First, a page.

Bruce Braley

The agriculture industry is a pretty big deal in Iowa. The state is the nation’s largest corn producer, according to the Iowa Corn Growers Association, yielding 2.2 billion bushels in 2013. The state is also known for its pork, which accounts for 28% of all of the delicious pork products produced in the United States.

Needless to say, farming and agriculture is a part of life in Iowa. Which is why it’s strange that Rep. Bruce Braley (D-IA), who is running for the state’s open U.S. Senate seat, insulted many of his would-be constituents while trying to make an appeal to trial lawyers at an event in Texas.

“To put this in stark contrast, if you help me win this race, you may have someone with your background, your experience, your voice,” Braley told the group of trial lawyers. Someone who’s been literally fighting tort reform for 30 years, in a visible and public way, on the Senate Judiciary Committee.”

“Or, you might have a farmer from Iowa, who never went to law school, never practiced law, serving as the next chair of the Senate Judiciary Committee,” he said to snickers in the room. “Because if Democrats lose the majority, Chuck Grassley will be chair of the Senate Judiciary Committee.”

Some Hill staffers will avoid Obamacare exchanges

Not only will congressional staffers get to keep their hefty subsidy for health insurance, it turns out that at least some will be able to avoid a provision of Obamacare requiring them to purchase coverage on D.C.’s health insurance exchange and, instead, keep their current plan:

In what members of both parties said was a surprise, guidance on Tuesday from the chief administrative officer of the House said lawmakers could privately designate personal office aides as not “official,” meaning they do not have to go on the exchange and could keep their current plan. Similarly, House lawmakers can decide that their committee and leadership staffers need to go on D.C.’s exchanges.
[…]
Similar guidance was distributed in the Senate last week, where at least one senator not in committee or party leadership was looking at using a “liberal” interpretation of the rules to exempt aides from the exchanges, sources said. But it will be difficult for rank-and-file senators to escape public scrutiny if they choose to keep their aides off the exchanges, given senators’ more prominent stature and fewer numbers than House members.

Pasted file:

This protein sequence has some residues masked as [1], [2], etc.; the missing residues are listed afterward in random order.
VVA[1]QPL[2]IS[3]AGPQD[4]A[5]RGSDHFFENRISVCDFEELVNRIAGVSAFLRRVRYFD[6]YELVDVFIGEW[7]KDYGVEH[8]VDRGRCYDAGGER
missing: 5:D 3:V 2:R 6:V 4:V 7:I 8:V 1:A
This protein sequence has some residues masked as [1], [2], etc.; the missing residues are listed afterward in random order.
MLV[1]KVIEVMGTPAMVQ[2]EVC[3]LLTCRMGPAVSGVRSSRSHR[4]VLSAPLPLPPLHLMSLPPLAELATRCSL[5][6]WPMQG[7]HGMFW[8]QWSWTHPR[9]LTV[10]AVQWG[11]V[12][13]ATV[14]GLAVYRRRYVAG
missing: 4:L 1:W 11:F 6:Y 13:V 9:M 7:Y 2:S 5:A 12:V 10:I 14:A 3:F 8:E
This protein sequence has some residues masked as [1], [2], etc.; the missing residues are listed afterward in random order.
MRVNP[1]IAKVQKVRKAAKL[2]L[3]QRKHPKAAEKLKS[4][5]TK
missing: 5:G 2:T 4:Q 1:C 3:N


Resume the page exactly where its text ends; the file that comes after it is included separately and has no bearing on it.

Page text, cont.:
Some House lawmakers are saying that in the face of vague rules, they will make their own determination about what to do.

Rep. Darrell Issa (R-Calif.), who chairs the House Oversight and Government Reform Committee, says he’ll declare his entire staff — including aides in his personal office — not “official.” They can then keep their current plan, which they bought under the FEHBP.

Congressional ObamaCare fix sends the wrong message to Americans

The ObamaCare fix — or “exemption” — for members of Congress and staffers is sure to become an electoral talking point in 2014. In fact, it already is. Rep. Tom Cotton (R-AR) is already using it in his race against Sen. Mark Pryor (D-AR), which is a crucial election if Republicans hope to take control of the Senate.

The Club for Growth, which has endorsed Cotton, is also using the fix against Pryor, and it’s likely to be featured in other races around the country. But some Capitol Hill staffers resent the fact that their health insurance subsidy was a frequent Republican talking point and has now become an electoral punchline.

Fearing “brain drain” on the Hill due to increase healthcare costs, congressional leaders from both parties, including Speaker John Boehner (R-OH), and President Obama lobbied Office of Personal Management (OPM) to continue the 75% employer contribution that had been in place before ObamaCare rather than have to pay the difference out-of-pocket.

Nothing has changed in regard to members and staffers. They are still expected to get on the exchanges. That’s not in question. The controversy — the “exemption,” as it’s sometimes called — is the 75% premium subsidy that the OPM recently gave to members of Congress and staffers.